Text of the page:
How to Save a Community Garden from Development
There are a number of lots throughout Canada that have been used to grow community gardens for many years. Some have been designated as temporary, others have been considered semi-permanent. But as urban densification expands, these gardening spaces are threatened by new development. It’s a downer for the community, but is especially heartbreaking for local children who have learned to love the thriving plants, fruits, vegetables, and presence of pleasant pollinators. While most people feel powerless against such a thing, we want Canada’s children to feel empowered to initiative change, or in this case protect what remains.
To be clear, we’re not suggesting that you chain yourselves to a tree or tomato trellis. Instead, we encourage you to encourage your children/students to use their voice. It may not be as grown as yours, but their message is often heard significantly louder. To accomplish this, help your kids/students form a community garden Board of Directors and proceed to do the following.
5 Ways Kids (with the help of parents/teachers) can Help Protect Community Gardens from Being Replaced by New Construction
Connect to Your Province’s Land Conversancy
The land your community garden is on, or adjacent to, may hold special meaning and/or serve a particular function that has not yet been officially recognized. This is where Land Conservancies can come to the rescue. These organizations protect important habitats for plants, animals and natural communities as well as properties with historical, cultural, scientific, scenic or compatible recreational value.
Together with your children/students, reach out to the organization in your region and speak them about the concern for your garden. For example, in British Columbia, you may approach The Land Conservancy (TLC) of BC regarding assessments and potential courses of protective action. Every province will have its own group that could help you identify whether or not your community garden’s land fits the category for conservation.
Petition Your Local Municipality
Even if the land the community garden is on does not qualify for conservation, have your children petition the local municipality to halt development until a compromise can be made (more on this below). The Board of Directors’ Chief Marketing Gardener can work with the Chief Technology Gardener to put together a letter writing campaign in addition to a series of videos that showcase the garden complete with testimonials from local children and others who enjoy the space. Bombard (via emails and DMs) decision makers of the municipal board with the request. You may find them to be more responsive when communications come from organized children in the community. If there is a Development Application currently in review, your kids may intervene in time for amendments to be made.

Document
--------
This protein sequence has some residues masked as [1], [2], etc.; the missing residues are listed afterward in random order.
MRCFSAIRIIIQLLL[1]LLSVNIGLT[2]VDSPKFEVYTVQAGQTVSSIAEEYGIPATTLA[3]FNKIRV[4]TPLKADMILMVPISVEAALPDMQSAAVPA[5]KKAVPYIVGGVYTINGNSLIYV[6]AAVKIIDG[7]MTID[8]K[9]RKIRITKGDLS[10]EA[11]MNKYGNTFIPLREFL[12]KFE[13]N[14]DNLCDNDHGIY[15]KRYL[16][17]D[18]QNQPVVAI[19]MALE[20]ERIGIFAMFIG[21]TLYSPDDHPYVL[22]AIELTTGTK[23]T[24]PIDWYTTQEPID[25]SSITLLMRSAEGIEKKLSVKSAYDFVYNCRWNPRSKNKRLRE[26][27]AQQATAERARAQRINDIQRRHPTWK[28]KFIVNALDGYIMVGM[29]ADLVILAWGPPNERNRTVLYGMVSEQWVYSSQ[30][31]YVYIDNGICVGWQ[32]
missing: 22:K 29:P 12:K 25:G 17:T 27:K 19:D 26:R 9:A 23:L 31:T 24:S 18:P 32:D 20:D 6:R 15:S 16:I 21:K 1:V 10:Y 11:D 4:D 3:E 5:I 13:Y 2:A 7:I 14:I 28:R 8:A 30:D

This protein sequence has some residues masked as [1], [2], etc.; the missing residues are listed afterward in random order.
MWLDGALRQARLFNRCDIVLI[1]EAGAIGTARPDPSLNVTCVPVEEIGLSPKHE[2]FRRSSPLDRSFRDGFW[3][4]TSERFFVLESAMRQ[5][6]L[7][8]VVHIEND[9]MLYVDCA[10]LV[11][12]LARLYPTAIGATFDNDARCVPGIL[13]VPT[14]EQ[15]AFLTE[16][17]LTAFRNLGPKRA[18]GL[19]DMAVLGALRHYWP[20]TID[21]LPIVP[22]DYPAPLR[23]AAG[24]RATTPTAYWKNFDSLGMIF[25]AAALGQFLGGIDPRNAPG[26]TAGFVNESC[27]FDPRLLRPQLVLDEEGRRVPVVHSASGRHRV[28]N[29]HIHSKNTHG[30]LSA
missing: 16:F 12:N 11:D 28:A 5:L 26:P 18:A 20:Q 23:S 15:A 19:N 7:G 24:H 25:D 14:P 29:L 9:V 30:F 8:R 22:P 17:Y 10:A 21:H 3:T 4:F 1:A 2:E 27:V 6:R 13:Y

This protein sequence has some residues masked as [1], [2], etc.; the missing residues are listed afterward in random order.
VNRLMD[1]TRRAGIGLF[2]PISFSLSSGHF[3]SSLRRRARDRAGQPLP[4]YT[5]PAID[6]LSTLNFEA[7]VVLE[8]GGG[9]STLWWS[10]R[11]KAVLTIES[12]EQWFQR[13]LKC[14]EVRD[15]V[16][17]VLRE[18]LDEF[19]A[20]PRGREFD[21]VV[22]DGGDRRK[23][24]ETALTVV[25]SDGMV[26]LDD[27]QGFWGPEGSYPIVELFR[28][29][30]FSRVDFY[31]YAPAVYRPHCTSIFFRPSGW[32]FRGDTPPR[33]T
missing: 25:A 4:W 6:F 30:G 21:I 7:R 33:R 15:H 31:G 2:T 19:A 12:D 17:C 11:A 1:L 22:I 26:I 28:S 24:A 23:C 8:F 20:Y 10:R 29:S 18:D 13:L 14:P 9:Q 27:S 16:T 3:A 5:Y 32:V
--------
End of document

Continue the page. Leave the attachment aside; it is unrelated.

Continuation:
Petition the Developers
Concurrently with your kids/students petition to the local municipality, have them send the same “Save Our Garden” campaign materials (letters and videos) directly to the decision makers of the local development company. The existing community garden may be small enough for them to build adjacent to, or around, so that it does not have to be destroyed.
Ask Developers to Consider Gardening Integrations
What happens if you receive a response from developers about their willingness to listen to your children’s plea? Understanding that the odds are slim of saving the garden in its entirety, you should have plans in place that can help each party get what they want. The developer will not likely have the time, know-how, or willingness to come up with a plan. That responsibility falls and you and your young horticultural-activists.
Thankfully, there have been many developments in urban farming from which you can draw inspiration. Urban greenhouses, floating forests, high-rise rooftop gardens, and aquaponics have revolutionized the potential for gardening amidst urban sprawl. View more on these urban gardening programs and be prepared to present alternatives to developers. In doing so, you may help them qualify for federal and provincial rebates, grants, and other incentives for supporting green-building in Canada.
Take it to the Media
If all else fails, take your cause to the media. Direct communications with governing bodies and developers may not have worked, but when they get unwelcome exposure in the news (local TV, newspaper, etc.) they may concede or work with you to maintain some semblance of an urban gardening project within the new development. This serves your needs, and theirs through positive public relations.
In addition to getting support from mainstream media, see what momentum you can build for your cause on social media. Calling for the community to rally around your cause can become a viral initiative that may encourage developers to come to a compromise.
Whether your kids’ campaign to save a community garden is a success or not, they will learn VERY valuable lessons through this activity. A squeaky wheel doesn’t get fixed every time, but it does more than the one that does not make a sound at all.